Muscular Imbalances and Triathletes
By Kelly Wissolik
Endurance athletes spend copious hours training every week. Triathletes in particular spend many hours in the pool, cranking out the miles on the bike and pounding the pavement running. Because swimming, biking and running require athletes to use large muscle groups primarily in the sagittal plane of motion, triathletes will naturally develop muscular imbalances. Triathletes generally become very strong in the larger muscle groups such as the quadriceps, hamstrings, shoulders and sometimes the upper back. While these large muscle groups have a tendency to become over-developed, the smaller stabilizing muscles such as the low back, core, adductors and abductors often become relatively weak by comparison.
In looking at an example of a swimmer, one will see a swimmer with a well developed Latissimus Dorsi, upper back, shoulders and triceps. However, swimmers may not have strong chest and pectoral muscles. Runners on the other hand usually have strong quads due to their constant forward propulsion, yet are likely to have weak abductors and adductors since these muscles are rarely engaged in forward motion. Unlike a soccer or tennis player, a runner must focus on specifically strengthening the stabilizing muscles or risk being injured while trying to catch their balance when running over uneven terrain or across slippery surfaces. If endurance athletes are experiencing overdeveloped muscles such as quadriceps and underdeveloped muscles such as abductors and adductors, this will create imbalances that may lead to injury, biomechanical inefficiencies and wasted effort. Fortunately, if the right attention is brought to these areas, performance can be enhanced and the chance of injury can be lessened.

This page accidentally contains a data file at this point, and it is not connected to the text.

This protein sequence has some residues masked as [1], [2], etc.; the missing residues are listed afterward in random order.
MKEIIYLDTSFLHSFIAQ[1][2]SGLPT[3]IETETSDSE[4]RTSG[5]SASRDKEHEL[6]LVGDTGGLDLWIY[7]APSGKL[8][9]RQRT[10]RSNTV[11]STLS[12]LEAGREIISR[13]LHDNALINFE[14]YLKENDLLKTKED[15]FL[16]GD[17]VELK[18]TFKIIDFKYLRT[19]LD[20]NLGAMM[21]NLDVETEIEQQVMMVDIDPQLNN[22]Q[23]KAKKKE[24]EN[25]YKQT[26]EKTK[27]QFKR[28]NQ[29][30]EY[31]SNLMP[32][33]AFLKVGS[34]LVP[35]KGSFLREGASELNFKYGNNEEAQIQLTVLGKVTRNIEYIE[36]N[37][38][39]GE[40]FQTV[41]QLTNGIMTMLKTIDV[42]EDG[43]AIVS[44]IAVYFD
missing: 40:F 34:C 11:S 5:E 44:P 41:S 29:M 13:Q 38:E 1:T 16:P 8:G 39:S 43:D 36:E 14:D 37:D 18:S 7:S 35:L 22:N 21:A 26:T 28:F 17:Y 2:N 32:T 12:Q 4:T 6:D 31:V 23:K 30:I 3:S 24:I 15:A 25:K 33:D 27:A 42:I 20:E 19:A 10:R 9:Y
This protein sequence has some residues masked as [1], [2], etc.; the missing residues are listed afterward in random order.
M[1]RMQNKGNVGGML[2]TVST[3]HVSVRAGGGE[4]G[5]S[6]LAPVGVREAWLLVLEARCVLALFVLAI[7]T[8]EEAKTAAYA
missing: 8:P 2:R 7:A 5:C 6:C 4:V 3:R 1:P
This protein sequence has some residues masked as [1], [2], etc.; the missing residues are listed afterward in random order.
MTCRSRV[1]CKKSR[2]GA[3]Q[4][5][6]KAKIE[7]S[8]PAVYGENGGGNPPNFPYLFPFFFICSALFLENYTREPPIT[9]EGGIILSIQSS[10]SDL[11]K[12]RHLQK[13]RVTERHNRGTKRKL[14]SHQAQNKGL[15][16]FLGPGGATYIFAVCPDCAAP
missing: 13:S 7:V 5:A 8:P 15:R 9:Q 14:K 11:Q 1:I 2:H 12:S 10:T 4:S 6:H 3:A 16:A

Focusing on various core conditioning and balance movements, along with stretching is an effective way to improve muscular imbalances in triathletes and endurance athletes, all while sharpening mental focus. Furthermore, triathletes will quickly be able to use the body’s entire core strength to generate significantly more sport-specific power! Power from the core will enable an athlete to snap the hips and pull through the water much more powerfully in the swim. A stronger core will improve power and enable athletes to turn the pedal cranks with fluid, complete circles throughout the entire pedal stroke on the bike. A strong powerful core will aid in achieving a more aerodynamic position on the bike while allowing the athlete to run successfully with a forward lean off the bike.
The core is the catalyst to higher levels of performance and reduced potential of injury. Achieving core stability will propel athletes toward more fluid, efficient movements in every swim, ride and run, because the core is at the center of all we do! The core consists of the muscles of the abdominals, Torso and lower back. It is the vital link between hip and shoulder stability and it includes such muscle groups as the rectus abdominis, transverse abdominis, internal and external obliques, the erector spinae and many small stabilizer muscles between the vertebrae of the spine. With the right types of recruitment and targeted exercises athletes can help the core work together creating a framework of efficiency, leading to higher performance!
Invest the time to find your muscular imbalances – your health, safety and performance will be elevated to a whole new level.
Read more about muscular imbalances
Coach Kelly Wissolik is an elite triathlete and professional triathlon coach (USAT Level II Certified). As an Energy Fitness Coach, she performs Functional Strength Assessments on her athletes and provides them a detailed analysis and personalized exercise drills to correct muscular imbalances. Visit her website at www.energyfitnesscoaching.com.